Severed gecko tails have a life of their own

By Richard Lam

The gecko, known for its ability to shed and re-grow its tail when threatened, may prove useful in researching traumatic human spinal cord injuries.

University of Calgary zoology professor Anthony Russell began studying leopard geckos during his sabbatical starting January 2009.

He worked with Tim Higham, a former U of C student of his, and now an associate professor at South Carolina. The original study concerned the energetics of tail re-growth.

“After a stress-induced detachment, we were interested in how the gecko proportions its energy to continue growing normally, while simultaneously regenerating its tail,” said Russell.

Testing with different diets, the goal was to find out what biological decisions were being made by the gecko during this process.

This eventually led to the study of the detached tails themselves. By measuring the electrodes and muscular outputs, combined with high-speed videography, the two made a surprising discovery.

“We were expecting the muscles to fire left and right in a predictable pattern, but something was released when the tail was shed; it behaved differently.”

Rather than the modest back-and-forth movement while still attached to the gecko, the tail began flipping and hopping at inconsistent intervals.

It was also found that this behaviour was unique to the leopard gecko. Russell explained that the gecko’s tail has evolved to react in this manner every time when facing a traumatic injury.

It is a useful defense mechanism to distract its predator long enough with its unexpected surges of kinetic energy to allow the gecko to escape. After a full minute of vigorous movement, the tail gradually slows down over half an hour, eventually running out of power.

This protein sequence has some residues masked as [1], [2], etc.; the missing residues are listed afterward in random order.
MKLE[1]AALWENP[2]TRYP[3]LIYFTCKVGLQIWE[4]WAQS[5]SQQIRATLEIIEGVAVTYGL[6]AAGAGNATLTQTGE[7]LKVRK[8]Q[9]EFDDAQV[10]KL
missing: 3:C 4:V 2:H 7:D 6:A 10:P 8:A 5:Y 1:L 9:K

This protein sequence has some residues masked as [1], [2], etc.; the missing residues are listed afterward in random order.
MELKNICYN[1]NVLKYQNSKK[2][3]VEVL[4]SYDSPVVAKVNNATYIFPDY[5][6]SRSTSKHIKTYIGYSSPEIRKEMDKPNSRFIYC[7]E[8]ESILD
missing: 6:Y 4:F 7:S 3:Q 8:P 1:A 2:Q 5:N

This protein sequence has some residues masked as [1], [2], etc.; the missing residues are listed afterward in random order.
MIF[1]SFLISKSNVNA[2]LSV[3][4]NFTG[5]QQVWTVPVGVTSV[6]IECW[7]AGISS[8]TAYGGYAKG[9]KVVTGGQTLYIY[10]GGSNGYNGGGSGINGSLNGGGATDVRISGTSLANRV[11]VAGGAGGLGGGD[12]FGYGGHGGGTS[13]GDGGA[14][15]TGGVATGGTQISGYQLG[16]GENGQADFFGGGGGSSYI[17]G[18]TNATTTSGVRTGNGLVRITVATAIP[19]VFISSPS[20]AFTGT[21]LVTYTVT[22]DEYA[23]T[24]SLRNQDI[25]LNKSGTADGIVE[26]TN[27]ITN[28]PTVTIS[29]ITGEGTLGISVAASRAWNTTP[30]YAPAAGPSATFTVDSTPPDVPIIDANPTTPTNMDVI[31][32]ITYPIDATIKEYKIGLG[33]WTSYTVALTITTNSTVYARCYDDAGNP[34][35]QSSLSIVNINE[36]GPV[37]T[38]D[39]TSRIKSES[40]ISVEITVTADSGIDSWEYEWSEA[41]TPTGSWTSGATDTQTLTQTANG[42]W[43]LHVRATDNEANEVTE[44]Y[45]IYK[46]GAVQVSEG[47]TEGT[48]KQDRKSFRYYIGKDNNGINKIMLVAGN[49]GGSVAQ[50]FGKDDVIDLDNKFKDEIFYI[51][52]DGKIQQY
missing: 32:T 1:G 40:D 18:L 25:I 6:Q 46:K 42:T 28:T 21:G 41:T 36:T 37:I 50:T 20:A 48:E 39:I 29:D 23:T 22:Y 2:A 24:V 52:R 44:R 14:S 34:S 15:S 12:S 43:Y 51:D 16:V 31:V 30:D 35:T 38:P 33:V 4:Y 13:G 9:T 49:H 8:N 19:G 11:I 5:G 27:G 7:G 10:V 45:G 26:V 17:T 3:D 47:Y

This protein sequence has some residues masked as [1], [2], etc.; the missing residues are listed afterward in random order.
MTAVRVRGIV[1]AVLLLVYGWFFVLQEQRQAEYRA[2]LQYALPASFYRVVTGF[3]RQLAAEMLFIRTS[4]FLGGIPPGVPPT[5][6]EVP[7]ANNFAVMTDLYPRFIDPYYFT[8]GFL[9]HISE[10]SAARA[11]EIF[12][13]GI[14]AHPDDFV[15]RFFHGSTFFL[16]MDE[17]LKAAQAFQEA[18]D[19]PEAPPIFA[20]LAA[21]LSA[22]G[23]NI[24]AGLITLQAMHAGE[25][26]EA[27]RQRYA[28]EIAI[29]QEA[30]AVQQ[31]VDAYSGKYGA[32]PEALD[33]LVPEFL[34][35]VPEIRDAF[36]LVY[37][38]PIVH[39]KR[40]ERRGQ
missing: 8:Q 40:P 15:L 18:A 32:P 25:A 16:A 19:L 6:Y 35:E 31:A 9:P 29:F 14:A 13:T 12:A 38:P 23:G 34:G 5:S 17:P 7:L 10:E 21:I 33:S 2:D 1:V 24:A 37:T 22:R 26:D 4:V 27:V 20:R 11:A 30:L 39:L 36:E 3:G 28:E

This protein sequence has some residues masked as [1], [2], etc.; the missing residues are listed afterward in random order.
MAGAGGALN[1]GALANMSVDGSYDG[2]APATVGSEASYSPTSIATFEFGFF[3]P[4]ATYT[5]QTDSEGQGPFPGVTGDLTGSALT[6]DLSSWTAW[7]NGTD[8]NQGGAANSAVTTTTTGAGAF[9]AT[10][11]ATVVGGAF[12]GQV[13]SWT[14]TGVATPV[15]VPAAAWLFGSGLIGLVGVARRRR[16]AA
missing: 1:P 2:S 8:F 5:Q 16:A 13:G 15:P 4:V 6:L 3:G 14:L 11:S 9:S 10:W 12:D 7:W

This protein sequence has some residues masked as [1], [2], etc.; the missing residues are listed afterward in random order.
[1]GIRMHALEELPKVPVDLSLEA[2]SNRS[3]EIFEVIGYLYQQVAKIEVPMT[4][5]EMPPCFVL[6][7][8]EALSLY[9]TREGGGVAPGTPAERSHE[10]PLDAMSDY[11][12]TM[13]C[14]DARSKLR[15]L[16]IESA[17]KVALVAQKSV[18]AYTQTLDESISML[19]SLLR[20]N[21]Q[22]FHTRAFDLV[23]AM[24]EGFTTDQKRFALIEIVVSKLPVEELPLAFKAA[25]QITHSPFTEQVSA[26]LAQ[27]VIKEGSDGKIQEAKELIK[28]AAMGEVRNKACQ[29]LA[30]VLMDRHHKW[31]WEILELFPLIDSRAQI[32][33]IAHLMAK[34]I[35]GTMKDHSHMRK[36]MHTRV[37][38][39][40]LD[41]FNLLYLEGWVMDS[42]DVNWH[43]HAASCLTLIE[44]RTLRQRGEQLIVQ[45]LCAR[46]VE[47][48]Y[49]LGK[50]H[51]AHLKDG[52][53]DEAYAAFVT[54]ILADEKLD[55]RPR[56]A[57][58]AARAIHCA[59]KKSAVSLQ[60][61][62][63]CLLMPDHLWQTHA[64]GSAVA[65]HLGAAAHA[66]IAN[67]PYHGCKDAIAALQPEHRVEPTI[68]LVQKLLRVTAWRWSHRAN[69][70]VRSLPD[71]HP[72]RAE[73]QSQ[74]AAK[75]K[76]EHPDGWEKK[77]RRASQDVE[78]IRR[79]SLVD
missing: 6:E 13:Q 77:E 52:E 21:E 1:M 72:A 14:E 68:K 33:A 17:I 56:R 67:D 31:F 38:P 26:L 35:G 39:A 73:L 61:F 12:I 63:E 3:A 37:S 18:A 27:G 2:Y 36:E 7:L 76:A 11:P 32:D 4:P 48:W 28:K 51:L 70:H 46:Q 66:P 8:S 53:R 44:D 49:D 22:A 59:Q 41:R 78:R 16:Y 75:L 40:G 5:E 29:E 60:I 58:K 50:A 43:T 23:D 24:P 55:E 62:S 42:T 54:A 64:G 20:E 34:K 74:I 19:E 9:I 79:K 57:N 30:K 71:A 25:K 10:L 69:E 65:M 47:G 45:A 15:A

This seemingly random activity — with no neurological input from the gecko’s brain — poses interesting questions.

What sensory input or stimulus, if any, is triggering the tail’s motor output? The detached tail now acts with an independent network of neurons known as a central pattern generator, explained Russell.

Until it is detached, these CPG signals appear to be suppressed by the brain’s higher neurological centre.

This leads to speculation of whether there is more than a one-way flow of information.

There is little research into the source or location of these CPGs, and Russell believes collaborating with neurologists can help illuminate injuries relating to the human spinal cord, which shares the same biological makeup as gecko tails.

The theory is that if a gecko doesn’t need a brain signal to move, perhaps a human won’t either.

There have been signs of involuntary movement in spinal cord injury victims, such as in the thenar pad below the thumb. These have been shown to be influenced by external stimuli such as changing temperature.

Additional studies are required to determine what influences the random movements of the detached gecko tails.

Russell is now hoping to learn if the skin receives sensory input, which may be feeding information back to the tail’s new CPG system to react in a certain way.

“By finding some way to isolate the various input stimuli, we hope to find out how much of these movements are biologically inherited, and how much is from environmental circumstances,” he said.